- What do I do if I find human remains?
- Instructions for Professional Archaeologists
- Instructions for Law Enforcement Personnel
- Instructions for Medical Examiners
Chapter 872, Florida Statutes makes it is illegal to willfully and knowingly disturb human remains. Under these provisions, the State Archaeologist may take jurisdiction over and control of human remains from individuals who have been dead for at least 75 years. Below are a set of guidelines for what to do if you encounter human remains. Please visit the cemetery laws page for more information on statutes and rules related to historic and abandoned cemeteries and unmarked human remains.
Please treat all human remains and burial items with the utmost respect.
Note: Chapter 872 of the Florida Statutes applies to all land in Florida, including private, state, and federal property.
- Cease all activity that may disturb the remains. Unauthorized disturbance of human remains and graves is illegal, even on private property.
- Immediately notify law enforcement or your district medical examiner of the discovery.
- Leave the bones and nearby items in place. Do not disturb the scene. Moving or removing items can destroy valuable forensic or archaeological data that are vital to understanding the nature of the human remains.
- You may visit the cemeteries page for more information. You may follow this link Section 872.05, Florida Statutes to view the statute on unmarked burials.
Instructions for Professional Archaeologists Conducting Fieldwork under Authorization by the State or an Educational Institution
(professional archaeologists include individuals who meet the standards of the Register of Professional Archaeologists)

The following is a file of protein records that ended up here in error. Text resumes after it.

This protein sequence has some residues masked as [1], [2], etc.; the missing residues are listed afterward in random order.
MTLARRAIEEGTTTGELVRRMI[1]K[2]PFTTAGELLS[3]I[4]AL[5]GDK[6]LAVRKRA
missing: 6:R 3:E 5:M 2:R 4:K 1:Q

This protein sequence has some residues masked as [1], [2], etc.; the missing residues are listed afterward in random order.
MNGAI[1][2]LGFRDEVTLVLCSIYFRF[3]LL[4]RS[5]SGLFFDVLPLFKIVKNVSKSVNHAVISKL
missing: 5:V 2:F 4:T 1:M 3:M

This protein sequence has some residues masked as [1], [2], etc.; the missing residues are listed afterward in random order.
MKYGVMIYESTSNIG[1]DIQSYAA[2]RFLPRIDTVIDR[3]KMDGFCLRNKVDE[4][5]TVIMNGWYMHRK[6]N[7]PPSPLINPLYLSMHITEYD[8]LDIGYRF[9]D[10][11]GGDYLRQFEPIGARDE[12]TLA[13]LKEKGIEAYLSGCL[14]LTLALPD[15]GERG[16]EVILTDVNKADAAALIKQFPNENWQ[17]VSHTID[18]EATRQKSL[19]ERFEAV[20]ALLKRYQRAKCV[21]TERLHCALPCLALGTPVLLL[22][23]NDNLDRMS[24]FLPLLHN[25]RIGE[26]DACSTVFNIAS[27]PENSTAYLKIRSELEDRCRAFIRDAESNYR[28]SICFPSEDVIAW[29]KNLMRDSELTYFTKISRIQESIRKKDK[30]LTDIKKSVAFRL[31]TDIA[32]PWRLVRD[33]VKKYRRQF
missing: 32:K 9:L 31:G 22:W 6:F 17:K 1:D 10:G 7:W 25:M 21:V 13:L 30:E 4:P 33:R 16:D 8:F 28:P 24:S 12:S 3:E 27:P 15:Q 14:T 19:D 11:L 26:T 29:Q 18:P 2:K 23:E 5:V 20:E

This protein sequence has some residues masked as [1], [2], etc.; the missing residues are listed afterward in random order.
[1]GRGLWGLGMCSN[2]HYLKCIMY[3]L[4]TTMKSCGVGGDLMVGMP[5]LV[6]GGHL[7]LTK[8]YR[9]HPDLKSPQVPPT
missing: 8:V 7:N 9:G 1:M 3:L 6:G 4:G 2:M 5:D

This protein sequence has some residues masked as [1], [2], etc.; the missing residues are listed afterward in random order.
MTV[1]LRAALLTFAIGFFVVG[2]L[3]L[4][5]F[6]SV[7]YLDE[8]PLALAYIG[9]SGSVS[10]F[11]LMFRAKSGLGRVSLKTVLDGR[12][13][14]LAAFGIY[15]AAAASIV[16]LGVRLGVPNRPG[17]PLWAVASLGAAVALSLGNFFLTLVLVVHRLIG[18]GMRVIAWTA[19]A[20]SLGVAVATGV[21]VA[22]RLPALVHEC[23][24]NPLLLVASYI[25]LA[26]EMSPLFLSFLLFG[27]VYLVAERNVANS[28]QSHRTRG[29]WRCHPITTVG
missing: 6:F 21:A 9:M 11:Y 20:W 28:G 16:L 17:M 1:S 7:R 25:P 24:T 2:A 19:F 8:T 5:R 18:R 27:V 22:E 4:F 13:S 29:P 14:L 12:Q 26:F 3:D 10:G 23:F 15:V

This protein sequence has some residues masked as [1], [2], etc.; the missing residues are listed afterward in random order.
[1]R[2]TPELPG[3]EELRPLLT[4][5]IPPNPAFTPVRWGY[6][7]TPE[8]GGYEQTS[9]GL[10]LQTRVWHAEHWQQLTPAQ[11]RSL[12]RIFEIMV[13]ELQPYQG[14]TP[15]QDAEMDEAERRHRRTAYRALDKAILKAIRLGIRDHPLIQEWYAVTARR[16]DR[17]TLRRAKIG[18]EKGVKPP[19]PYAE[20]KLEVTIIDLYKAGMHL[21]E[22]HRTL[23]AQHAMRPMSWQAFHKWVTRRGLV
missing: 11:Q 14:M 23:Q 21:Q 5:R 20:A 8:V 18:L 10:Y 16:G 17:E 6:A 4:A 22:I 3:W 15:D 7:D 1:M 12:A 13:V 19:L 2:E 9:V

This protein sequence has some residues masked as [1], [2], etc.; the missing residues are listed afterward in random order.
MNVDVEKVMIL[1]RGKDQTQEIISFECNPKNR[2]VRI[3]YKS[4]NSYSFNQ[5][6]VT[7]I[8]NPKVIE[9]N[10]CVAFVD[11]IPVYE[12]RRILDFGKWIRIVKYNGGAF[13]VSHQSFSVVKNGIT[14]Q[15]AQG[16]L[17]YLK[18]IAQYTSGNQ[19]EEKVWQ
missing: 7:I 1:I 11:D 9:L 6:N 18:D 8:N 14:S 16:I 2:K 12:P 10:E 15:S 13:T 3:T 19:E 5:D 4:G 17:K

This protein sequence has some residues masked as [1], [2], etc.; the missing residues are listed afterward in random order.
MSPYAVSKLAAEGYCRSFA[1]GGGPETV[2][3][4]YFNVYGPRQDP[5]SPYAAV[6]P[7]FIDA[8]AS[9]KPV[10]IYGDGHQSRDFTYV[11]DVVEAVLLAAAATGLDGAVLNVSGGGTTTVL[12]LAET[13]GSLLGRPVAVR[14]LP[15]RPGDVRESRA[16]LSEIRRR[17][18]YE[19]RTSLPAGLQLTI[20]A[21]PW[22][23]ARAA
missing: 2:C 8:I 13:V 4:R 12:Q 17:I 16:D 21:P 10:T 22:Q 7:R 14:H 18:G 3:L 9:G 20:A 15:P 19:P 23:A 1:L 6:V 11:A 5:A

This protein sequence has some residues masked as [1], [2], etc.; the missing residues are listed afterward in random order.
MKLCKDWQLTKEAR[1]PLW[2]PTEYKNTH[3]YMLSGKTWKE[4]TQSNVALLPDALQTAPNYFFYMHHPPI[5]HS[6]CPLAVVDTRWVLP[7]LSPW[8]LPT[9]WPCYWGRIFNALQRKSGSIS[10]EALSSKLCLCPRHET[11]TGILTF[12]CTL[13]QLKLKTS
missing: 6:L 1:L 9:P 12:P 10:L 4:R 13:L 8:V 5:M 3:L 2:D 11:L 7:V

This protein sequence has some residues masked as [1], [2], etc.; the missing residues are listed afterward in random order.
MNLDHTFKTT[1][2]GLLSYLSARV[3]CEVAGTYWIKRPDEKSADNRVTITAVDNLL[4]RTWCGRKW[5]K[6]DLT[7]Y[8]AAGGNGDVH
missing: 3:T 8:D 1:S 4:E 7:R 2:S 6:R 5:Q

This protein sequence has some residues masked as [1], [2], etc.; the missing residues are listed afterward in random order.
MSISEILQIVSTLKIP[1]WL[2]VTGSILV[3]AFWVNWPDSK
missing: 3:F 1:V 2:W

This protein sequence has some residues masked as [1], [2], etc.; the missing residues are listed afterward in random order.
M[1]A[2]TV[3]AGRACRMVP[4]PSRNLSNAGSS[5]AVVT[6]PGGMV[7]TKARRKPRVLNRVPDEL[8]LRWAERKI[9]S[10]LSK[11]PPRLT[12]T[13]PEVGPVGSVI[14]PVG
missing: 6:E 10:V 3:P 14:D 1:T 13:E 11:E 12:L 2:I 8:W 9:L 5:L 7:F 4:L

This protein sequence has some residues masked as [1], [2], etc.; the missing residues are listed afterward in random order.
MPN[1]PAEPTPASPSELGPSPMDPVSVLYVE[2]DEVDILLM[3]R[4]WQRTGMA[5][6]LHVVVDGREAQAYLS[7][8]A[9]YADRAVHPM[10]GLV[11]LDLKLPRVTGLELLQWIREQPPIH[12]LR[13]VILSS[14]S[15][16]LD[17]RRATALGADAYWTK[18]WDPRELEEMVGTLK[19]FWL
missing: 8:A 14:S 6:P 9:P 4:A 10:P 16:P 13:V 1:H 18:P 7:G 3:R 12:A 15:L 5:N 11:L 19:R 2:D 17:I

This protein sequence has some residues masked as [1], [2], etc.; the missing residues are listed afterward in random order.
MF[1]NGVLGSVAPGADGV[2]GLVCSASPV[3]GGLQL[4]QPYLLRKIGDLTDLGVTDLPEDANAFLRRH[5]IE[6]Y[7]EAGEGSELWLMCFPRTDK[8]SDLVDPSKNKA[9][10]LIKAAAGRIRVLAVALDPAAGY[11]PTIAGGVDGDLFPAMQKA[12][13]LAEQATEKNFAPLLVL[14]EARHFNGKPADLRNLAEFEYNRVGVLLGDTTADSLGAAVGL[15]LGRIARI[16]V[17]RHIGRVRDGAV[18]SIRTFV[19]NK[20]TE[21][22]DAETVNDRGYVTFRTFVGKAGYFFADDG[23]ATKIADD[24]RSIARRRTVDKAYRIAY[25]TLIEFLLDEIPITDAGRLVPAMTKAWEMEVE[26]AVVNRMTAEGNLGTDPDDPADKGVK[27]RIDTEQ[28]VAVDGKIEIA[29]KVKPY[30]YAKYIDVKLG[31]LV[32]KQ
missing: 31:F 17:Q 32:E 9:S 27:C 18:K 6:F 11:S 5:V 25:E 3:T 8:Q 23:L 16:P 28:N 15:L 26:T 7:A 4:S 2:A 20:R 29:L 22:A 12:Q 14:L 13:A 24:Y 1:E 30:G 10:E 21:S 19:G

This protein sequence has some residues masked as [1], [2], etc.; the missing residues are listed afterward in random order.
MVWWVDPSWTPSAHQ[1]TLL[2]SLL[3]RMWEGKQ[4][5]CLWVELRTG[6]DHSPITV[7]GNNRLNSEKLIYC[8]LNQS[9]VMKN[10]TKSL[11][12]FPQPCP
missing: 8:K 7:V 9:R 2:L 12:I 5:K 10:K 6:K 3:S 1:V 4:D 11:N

- Determine if the remains represent those of an individual who has been dead more than 75 years.
- If you suspect that the remains may be from an individual who has been dead for less than 75 years, contact the local district Medical Examiner.
- If the remains are from someone who has been dead for more than 75 years, archaeological activities may not resume until the State Archaeologist has been notified of the unmarked burial. To notify the State Archaeologist, call Daniel Seinfeld at 850.245.6301 or email him at email@example.com.
- Within 15 days after the discovery of human remains, the archaeologist conducting the excavation shall report to the State Archaeologist his or her opinion regarding the biological and cultural characteristics of the remains and where the unmarked burial and associated objects will be held prior to final disposition. Please report all human remains you find, including those that are likely not part of a complete burial as well as remains found in the lab after fieldwork.
- Communicate with the State Archaeologist to determine a plan for the final disposition of the remains.
- The DHR may assume jurisdiction over and responsibility for the unmarked burial in order to initiate efforts for the proper protection of the human remains and associated artifacts.